Whole slide image (WSI) systems provide pathologists histopathologic glass slides as digital high resolution images with magnifications similar to conventional microscopy. WSI offers the possibility to create a digital 3D reconstruction based on stacks of two-dimensional (2D) WSIs. 3D reconstructed histology images hold the potential to assist pathologists in visualizing the 3D spatial arrangements of structures. One of the major problems encountered in 3D image reconstruction of histology slides is tissue deformation due to fixation, cutting, and mounting of the specimen during sample preparation [10,11,12,13,14]. Several methods have been proposed to align multiple 2D WSIs to create a 3D image [10,11,12,13,14,15,16]. To our knowledge, the 3D digital reconstruction of BCa tumours from histological slides has not been described before.

In this study, we present a method of preparing, reconstructing and visualizing 3D images reconstructed from multiple consecutive 2D WSIs of BCa en-bloc specimens. Moreover, we introduce a technology that enables interactive manipulation of 3D histological volumes. Additionally, we describe a method to visualize the tumour and MP, without the submucosal layer, allowing to review the spatial relationship of these structures.

Methods

Tissue preparation

Formalin fixed, paraffin-embedded tissue blocks from en-bloc TURB specimens were retrieved from the archive of the Amsterdam UMC, location Academic Medical Center (AMC), the Netherlands. The study was approved by Institutional Review Board of the AMC, Amsterdam (W16_088 # 16.108). Fifty-one sequential sections of 4–5 μm were cut using a microtome. Every second slide was mounted onto a glass slide, leaving the possibility to use the adjacent section for different stains or other imaging modalities.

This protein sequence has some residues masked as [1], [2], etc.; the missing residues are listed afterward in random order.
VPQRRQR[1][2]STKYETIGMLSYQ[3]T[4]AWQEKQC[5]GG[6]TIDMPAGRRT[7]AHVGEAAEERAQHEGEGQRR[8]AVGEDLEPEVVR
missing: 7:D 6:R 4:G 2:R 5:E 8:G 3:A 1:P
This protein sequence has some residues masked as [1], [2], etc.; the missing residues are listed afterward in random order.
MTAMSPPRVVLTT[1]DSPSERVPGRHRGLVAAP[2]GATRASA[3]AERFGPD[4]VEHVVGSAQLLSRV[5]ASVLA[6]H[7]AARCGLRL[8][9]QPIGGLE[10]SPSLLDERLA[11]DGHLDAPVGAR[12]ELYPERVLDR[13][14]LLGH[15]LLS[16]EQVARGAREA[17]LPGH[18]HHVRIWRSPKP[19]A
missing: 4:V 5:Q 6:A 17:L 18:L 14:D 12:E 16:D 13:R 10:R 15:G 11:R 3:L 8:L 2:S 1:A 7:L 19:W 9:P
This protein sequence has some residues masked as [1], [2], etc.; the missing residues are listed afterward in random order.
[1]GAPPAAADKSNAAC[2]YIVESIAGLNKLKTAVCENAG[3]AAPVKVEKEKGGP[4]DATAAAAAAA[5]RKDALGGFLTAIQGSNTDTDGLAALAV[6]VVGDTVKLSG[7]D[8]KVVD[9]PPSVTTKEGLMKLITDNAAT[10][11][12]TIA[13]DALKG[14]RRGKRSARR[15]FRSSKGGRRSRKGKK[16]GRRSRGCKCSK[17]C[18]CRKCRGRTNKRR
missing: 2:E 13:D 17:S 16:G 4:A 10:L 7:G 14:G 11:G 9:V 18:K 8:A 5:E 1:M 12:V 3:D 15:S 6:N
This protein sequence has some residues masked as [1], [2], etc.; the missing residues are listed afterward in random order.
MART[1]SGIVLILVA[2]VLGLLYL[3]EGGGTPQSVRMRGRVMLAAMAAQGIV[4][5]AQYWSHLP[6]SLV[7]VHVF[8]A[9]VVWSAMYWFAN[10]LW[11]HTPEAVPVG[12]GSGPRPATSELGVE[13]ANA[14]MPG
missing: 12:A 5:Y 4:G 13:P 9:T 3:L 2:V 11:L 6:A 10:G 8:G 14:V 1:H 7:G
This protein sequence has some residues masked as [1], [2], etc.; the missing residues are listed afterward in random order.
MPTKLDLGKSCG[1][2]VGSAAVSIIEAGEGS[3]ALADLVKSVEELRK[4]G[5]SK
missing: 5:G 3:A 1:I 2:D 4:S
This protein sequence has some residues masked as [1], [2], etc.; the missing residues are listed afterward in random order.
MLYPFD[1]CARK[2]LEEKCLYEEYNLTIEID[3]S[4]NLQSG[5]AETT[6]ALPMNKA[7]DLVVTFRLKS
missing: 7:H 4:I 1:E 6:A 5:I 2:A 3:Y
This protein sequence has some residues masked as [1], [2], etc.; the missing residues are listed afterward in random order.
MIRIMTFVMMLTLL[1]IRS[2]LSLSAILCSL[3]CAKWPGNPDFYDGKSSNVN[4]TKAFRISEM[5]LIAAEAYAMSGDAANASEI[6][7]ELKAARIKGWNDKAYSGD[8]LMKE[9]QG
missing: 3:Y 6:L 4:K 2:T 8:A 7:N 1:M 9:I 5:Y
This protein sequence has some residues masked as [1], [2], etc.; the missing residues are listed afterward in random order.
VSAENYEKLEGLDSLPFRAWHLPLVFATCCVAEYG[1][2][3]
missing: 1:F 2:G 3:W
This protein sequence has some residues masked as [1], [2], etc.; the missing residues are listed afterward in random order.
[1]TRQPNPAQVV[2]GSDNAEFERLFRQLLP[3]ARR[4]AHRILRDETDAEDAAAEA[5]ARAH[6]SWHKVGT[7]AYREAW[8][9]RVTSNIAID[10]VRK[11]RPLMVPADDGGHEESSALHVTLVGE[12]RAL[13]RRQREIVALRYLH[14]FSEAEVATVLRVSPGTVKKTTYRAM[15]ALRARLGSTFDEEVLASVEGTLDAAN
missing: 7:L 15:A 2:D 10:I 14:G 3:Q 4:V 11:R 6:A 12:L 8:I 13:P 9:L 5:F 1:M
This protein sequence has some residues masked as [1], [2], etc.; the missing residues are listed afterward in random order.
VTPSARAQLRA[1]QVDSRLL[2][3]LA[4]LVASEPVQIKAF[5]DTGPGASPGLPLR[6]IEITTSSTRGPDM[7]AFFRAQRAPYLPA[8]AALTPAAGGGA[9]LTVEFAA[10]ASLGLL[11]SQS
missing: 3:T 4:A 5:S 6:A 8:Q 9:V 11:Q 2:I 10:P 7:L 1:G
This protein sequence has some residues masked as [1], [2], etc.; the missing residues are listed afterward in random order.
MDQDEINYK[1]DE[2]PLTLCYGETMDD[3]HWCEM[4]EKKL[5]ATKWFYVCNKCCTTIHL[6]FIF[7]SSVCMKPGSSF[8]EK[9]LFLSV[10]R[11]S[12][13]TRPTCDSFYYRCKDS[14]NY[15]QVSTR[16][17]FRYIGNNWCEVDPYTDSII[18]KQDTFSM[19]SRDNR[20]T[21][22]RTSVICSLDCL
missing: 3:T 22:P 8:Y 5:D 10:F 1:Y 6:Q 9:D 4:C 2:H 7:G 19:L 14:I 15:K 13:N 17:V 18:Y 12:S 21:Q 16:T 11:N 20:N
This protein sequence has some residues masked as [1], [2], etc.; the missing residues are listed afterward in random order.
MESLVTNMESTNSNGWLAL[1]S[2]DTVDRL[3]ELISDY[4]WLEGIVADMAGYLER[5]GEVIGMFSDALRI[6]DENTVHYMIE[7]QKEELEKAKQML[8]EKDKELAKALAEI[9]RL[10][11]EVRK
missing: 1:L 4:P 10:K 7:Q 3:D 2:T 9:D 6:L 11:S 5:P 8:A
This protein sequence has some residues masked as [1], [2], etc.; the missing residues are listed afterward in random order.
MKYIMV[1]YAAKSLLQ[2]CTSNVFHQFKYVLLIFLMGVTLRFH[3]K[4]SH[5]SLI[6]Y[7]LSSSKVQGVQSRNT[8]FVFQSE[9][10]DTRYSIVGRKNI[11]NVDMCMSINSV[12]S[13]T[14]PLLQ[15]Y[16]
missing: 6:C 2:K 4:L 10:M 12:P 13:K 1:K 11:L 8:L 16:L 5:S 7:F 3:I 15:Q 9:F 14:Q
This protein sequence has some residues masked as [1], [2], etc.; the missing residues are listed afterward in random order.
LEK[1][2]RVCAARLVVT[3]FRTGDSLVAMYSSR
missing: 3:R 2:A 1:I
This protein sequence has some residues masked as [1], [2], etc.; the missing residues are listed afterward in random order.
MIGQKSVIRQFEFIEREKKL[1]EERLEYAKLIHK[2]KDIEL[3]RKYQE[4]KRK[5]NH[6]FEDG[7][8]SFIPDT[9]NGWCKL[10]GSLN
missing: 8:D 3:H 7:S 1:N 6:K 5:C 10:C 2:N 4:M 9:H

The mounting protocol, as extension on the protocol created by Soufan et al. was aimed to minimize folding and deformation of the tissue [17]. In short, the tissue section was kept horizontal by placing the section on a drop of water on a glass slide. The glass slides were placed on a hot plate of 42 °C for 2 min, allowing the section to stretch. Using a vacuum pump, water was gently removed. The glass slide was placed on a hot plate of 32 °C for 30 min to let the remaining water evaporate. The slides were dried for at least 2 h at 37 °C and stained with Hematoxylin and Eosin (H&E). Smoothelin (Biocare medical, 1:200 dilution, clone R4A) was used on an additional slide to visualize the smooth muscle bundles of the MP [18]. The slides were stained using an automated slide preparation system (Benchmark Ultra, Ventana). The signal detection was performed with a biotin-free OptiView DAB IHC detection kit (Ventana Medical Systems).

If present, the BCa was staged according to the TNM classification system and the World Health Organization (WHO) 1997 and 2004 grading system [19].

Scanning